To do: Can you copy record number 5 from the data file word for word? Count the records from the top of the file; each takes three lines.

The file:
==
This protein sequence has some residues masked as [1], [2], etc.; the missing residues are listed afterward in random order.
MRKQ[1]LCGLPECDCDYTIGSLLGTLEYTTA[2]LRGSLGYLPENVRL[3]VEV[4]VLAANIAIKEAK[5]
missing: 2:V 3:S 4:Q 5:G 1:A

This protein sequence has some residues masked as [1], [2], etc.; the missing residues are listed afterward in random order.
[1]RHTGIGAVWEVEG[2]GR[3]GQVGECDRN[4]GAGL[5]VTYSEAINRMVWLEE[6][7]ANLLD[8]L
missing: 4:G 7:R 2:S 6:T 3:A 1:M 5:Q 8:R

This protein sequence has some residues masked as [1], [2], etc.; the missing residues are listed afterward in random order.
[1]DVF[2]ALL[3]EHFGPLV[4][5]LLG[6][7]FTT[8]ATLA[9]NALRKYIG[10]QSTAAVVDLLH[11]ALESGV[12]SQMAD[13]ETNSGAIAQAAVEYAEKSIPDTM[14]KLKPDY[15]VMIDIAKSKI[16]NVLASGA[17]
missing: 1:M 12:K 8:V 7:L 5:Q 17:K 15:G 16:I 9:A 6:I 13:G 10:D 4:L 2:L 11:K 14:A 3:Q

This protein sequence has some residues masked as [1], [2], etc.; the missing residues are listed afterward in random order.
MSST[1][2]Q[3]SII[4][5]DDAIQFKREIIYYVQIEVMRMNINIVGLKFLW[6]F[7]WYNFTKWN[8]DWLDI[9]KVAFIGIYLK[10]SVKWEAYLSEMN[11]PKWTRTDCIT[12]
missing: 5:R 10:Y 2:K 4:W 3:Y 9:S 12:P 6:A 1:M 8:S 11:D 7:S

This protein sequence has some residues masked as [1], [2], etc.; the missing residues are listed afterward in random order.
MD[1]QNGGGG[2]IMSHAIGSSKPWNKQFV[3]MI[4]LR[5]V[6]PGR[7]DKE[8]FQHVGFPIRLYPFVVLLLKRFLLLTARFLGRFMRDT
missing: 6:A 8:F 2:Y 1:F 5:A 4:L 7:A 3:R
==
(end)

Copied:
This protein sequence has some residues masked as [1], [2], etc.; the missing residues are listed afterward in random order.
MD[1]QNGGGG[2]IMSHAIGSSKPWNKQFV[3]MI[4]LR[5]V[6]PGR[7]DKE[8]FQHVGFPIRLYPFVVLLLKRFLLLTARFLGRFMRDT
missing: 6:A 8:F 2:Y 1:F 5:A 4:L 7:A 3:R